A royal recruit has marked the successful one-year anniversary for an innovative carbon cutting network that brings together some of Britain’s biggest landowners.
The Fit for the Future Network, which was launched by the National Trust and the sustainable energy charity Ashden in November 2013, now has an international membership of 85 land-owning, charitable and sustainability organisations.
The network provides a model of change – where leading organisations can share and learn practical tools and techniques to help achieve their own cleaner energy targets and together contribute to the UK’s climate change targets (80 per cent reduction in greenhouse gas emissions by 2050).
The latest organisation to sign up to the not-for-profit network is the Royal Household, which operates at Buckingham Palace, St James’s Palace, Kensington Palace, Windsor Castle, The Palace of Holyroodhouse and the Queen’s Galleries.
Other key organisations that have joined the National Trust and Ashden in the network include the RNLI, Church of England, RSPB, Oxfam, YHA (England and Wales), Northern Rail, the University of Oxford and Trinity College, University of Cambridge. Several local authorities and schools have also signed up.
Together the Network’s member organisations look after 18 world heritage sites and more than 665,000 hectares, which equates to around three per cent of all British land – or roughly the area of Devon.
Sharing and learning best practice
A system has been developed by the Network so that members can share advice and offer feedback on energy saving and generation projects. This is carried out through workshops to evaluate best practice, site visits and regular conversations between members.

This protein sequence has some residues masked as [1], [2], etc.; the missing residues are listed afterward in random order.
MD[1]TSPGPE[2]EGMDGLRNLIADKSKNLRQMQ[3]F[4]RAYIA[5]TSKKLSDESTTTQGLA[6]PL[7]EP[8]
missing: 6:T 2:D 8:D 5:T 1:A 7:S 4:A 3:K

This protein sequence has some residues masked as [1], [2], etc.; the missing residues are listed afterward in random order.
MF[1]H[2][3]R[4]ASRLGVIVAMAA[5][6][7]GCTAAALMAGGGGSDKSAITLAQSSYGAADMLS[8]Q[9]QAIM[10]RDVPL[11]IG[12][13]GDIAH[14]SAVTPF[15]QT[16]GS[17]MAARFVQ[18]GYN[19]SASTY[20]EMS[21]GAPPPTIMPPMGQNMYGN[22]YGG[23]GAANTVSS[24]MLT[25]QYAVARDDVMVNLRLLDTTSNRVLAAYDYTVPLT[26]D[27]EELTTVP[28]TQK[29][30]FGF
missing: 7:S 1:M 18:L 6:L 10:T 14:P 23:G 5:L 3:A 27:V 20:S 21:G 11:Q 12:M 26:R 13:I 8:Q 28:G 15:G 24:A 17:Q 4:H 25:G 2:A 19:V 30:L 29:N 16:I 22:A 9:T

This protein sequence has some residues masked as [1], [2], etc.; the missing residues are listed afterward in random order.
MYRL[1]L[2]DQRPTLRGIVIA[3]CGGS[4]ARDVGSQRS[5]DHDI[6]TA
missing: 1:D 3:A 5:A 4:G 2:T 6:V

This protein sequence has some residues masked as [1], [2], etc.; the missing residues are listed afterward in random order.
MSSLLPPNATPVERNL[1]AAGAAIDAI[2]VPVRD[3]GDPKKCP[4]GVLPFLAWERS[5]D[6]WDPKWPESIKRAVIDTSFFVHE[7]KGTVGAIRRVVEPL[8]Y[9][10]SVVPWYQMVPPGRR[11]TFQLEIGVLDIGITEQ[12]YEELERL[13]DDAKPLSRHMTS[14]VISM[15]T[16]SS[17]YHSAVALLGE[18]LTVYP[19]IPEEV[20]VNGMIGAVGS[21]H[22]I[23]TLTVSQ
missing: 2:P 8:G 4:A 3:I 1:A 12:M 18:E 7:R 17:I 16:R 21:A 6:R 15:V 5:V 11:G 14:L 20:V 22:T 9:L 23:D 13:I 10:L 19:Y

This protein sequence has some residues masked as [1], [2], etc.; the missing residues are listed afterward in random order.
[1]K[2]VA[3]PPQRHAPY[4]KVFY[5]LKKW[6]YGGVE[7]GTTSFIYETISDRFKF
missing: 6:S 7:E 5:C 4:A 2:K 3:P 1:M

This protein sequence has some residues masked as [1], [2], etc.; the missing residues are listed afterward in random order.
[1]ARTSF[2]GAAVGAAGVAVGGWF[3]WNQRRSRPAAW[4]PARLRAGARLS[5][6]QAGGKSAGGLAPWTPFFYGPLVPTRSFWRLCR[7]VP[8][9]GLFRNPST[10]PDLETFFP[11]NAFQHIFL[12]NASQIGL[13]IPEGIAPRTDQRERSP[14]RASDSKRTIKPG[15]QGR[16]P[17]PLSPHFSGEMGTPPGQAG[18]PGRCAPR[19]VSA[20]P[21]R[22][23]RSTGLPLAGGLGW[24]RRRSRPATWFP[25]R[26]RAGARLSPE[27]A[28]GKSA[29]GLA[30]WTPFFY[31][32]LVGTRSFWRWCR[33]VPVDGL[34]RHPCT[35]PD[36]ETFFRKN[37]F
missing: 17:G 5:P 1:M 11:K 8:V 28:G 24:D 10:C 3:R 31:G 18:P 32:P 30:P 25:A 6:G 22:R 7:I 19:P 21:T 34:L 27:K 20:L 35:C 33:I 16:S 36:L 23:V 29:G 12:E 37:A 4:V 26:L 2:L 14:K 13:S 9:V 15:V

Andrew Muskett, Building Projects Officer at Pembrokeshire Coast National Park Authority, said: “After carrying out an energy audit we began to implement ‘quick wins’ – that is to insulate, replace lamps and manage our properties in a more efficient way. Once this was achieved we started to install more sustainable heating systems and solar panels.
“We have put the lessons learned from the Fit for the Future Network into practice and that’s helped us to reduce energy bills and be a more sustainable Authority. The great thing about the network is that you learn about what didn’t go so well, as well as the success stories; by sharing this information it prevents us from making the same mistakes.”
Ideas for cleaner energy generation
National Trust’s award winning marine source heat pump scheme, which heats the 18th century Plas Newydd mansion on Anglesey, has also provided a learning resource for network members. The conservation charity built the 300kW scheme as part of its Renewable Energy Investment Programme, after sharing knowledge with the RNLI on its existing water source heat pump at the Lizard Lifeboat Station in Cornwall. Now the Trust is helping to inform and support similar future projects planned by Ullapool Harbour Trust and Historic Scotland.
Helen Ghosh, Director-General of the National Trust, said: “To look after the landscapes, wildlife and heritage we love as a nation, we need to do everything we can to reduce carbon emissions. When you see years of coastal erosion take place in a matter of months and are battling the destruction of flooding, new pests and diseases on our natural and historic heritage, you have to be concerned about climate change and its effects.
“The Fit for the Future Network provides a real opportunity to harness the power of many for the benefit of our landscape. It helps the National Trust and other organisations share innovative solutions and work together to achieve greater things. By sharing our learning and expertise, we can also spend less, which means more money for each of our charitable objectives.”
Ashden Founder Director, Sarah Butler-Sloss, said: “At Ashden we’ve learned that peer-to-peer learning is invaluable in spreading best practice in saving energy, cutting fuel bills and reducing carbon emissions, and the rapid growth of the Network demonstrates that many others feel the same. The fact that such a diverse range of organisations is now on-board gives us renewed hope that heritage buildings can dramatically reduce their carbon emissions.”
While it has made great strides in its first year with funding from the National Trust and Ashden, the Network’s fast-growing appeal means further external funding is needed to ensure it can continue to thrive.
To find out more about the Fit for the Future Network or to get in touch, visit www.fftf.org.uk